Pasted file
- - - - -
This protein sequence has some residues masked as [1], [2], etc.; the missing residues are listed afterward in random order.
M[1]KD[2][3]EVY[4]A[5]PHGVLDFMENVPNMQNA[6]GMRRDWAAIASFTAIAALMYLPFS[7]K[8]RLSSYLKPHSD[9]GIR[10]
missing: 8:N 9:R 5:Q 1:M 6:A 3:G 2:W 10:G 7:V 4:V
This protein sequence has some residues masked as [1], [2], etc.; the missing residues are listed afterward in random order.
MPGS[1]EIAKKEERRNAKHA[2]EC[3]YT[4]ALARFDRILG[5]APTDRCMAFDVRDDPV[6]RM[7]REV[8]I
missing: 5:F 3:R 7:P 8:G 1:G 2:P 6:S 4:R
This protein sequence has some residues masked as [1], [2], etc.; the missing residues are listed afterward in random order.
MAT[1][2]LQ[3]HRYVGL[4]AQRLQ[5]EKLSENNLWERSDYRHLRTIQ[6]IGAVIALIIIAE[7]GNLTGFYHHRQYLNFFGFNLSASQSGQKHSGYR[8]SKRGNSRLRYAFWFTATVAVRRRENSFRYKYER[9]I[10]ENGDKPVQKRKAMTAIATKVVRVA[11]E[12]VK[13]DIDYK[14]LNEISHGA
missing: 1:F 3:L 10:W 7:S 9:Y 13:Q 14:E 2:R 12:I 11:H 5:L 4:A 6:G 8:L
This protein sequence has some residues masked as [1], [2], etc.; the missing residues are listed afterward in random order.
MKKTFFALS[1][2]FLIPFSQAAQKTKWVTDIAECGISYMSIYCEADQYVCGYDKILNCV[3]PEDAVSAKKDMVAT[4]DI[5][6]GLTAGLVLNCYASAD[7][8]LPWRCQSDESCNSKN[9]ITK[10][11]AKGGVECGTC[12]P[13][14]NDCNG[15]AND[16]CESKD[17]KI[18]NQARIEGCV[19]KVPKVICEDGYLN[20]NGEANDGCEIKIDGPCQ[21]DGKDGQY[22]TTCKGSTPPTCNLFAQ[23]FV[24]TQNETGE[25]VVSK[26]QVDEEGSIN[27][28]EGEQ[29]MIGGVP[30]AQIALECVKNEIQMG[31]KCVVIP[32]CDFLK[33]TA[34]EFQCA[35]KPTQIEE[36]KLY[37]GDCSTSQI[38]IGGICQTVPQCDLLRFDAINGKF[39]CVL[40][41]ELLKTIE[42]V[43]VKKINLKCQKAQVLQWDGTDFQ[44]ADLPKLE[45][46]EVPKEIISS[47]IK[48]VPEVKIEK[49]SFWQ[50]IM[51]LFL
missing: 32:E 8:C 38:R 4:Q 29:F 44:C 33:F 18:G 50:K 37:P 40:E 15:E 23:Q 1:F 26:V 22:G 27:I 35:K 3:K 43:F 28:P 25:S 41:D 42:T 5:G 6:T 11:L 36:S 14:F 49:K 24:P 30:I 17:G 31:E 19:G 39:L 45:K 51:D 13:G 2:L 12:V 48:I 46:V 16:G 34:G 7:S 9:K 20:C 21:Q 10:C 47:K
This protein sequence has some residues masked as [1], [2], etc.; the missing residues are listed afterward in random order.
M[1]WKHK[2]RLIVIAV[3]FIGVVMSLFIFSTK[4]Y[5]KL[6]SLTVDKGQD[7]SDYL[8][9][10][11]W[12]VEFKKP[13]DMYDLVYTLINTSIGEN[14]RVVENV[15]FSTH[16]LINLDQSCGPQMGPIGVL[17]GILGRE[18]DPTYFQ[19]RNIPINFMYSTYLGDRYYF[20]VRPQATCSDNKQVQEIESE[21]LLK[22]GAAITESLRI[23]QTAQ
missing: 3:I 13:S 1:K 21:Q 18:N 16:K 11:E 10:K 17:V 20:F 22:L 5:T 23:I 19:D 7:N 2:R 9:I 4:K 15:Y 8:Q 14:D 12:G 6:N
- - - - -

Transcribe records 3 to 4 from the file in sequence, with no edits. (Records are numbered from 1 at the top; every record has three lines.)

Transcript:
This protein sequence has some residues masked as [1], [2], etc.; the missing residues are listed afterward in random order.
MAT[1][2]LQ[3]HRYVGL[4]AQRLQ[5]EKLSENNLWERSDYRHLRTIQ[6]IGAVIALIIIAE[7]GNLTGFYHHRQYLNFFGFNLSASQSGQKHSGYR[8]SKRGNSRLRYAFWFTATVAVRRRENSFRYKYER[9]I[10]ENGDKPVQKRKAMTAIATKVVRVA[11]E[12]VK[13]DIDYK[14]LNEISHGA
missing: 1:F 3:L 10:W 7:S 9:Y 13:Q 14:E 2:R 12:I 11:H 5:L 4:A 6:G 8:L
This protein sequence has some residues masked as [1], [2], etc.; the missing residues are listed afterward in random order.
MKKTFFALS[1][2]FLIPFSQAAQKTKWVTDIAECGISYMSIYCEADQYVCGYDKILNCV[3]PEDAVSAKKDMVAT[4]DI[5][6]GLTAGLVLNCYASAD[7][8]LPWRCQSDESCNSKN[9]ITK[10][11]AKGGVECGTC[12]P[13][14]NDCNG[15]AND[16]CESKD[17]KI[18]NQARIEGCV[19]KVPKVICEDGYLN[20]NGEANDGCEIKIDGPCQ[21]DGKDGQY[22]TTCKGSTPPTCNLFAQ[23]FV[24]TQNETGE[25]VVSK[26]QVDEEGSIN[27][28]EGEQ[29]MIGGVP[30]AQIALECVKNEIQMG[31]KCVVIP[32]CDFLK[33]TA[34]EFQCA[35]KPTQIEE[36]KLY[37]GDCSTSQI[38]IGGICQTVPQCDLLRFDAINGKF[39]CVL[40][41]ELLKTIE[42]V[43]VKKINLKCQKAQVLQWDGTDFQ[44]ADLPKLE[45][46]EVPKEIISS[47]IK[48]VPEVKIEK[49]SFWQ[50]IM[51]LFL
missing: 32:E 8:C 38:R 4:Q 29:F 44:C 33:F 18:G 50:K 37:P 40:E 15:E 23:Q 1:F 26:V 22:G 27:I 35:K 3:K 43:F 28:P 25:S 41:D 42:T 5:G 6:T 11:L 36:S 14:F 49:K 24:P 30:I 17:G 31:E 19:G 39:L 45:K 51:D 13:G 2:L 12:V 48:I 46:V 16:G 34:G 7:S 9:K 20:C 21:Q 10:C 47:K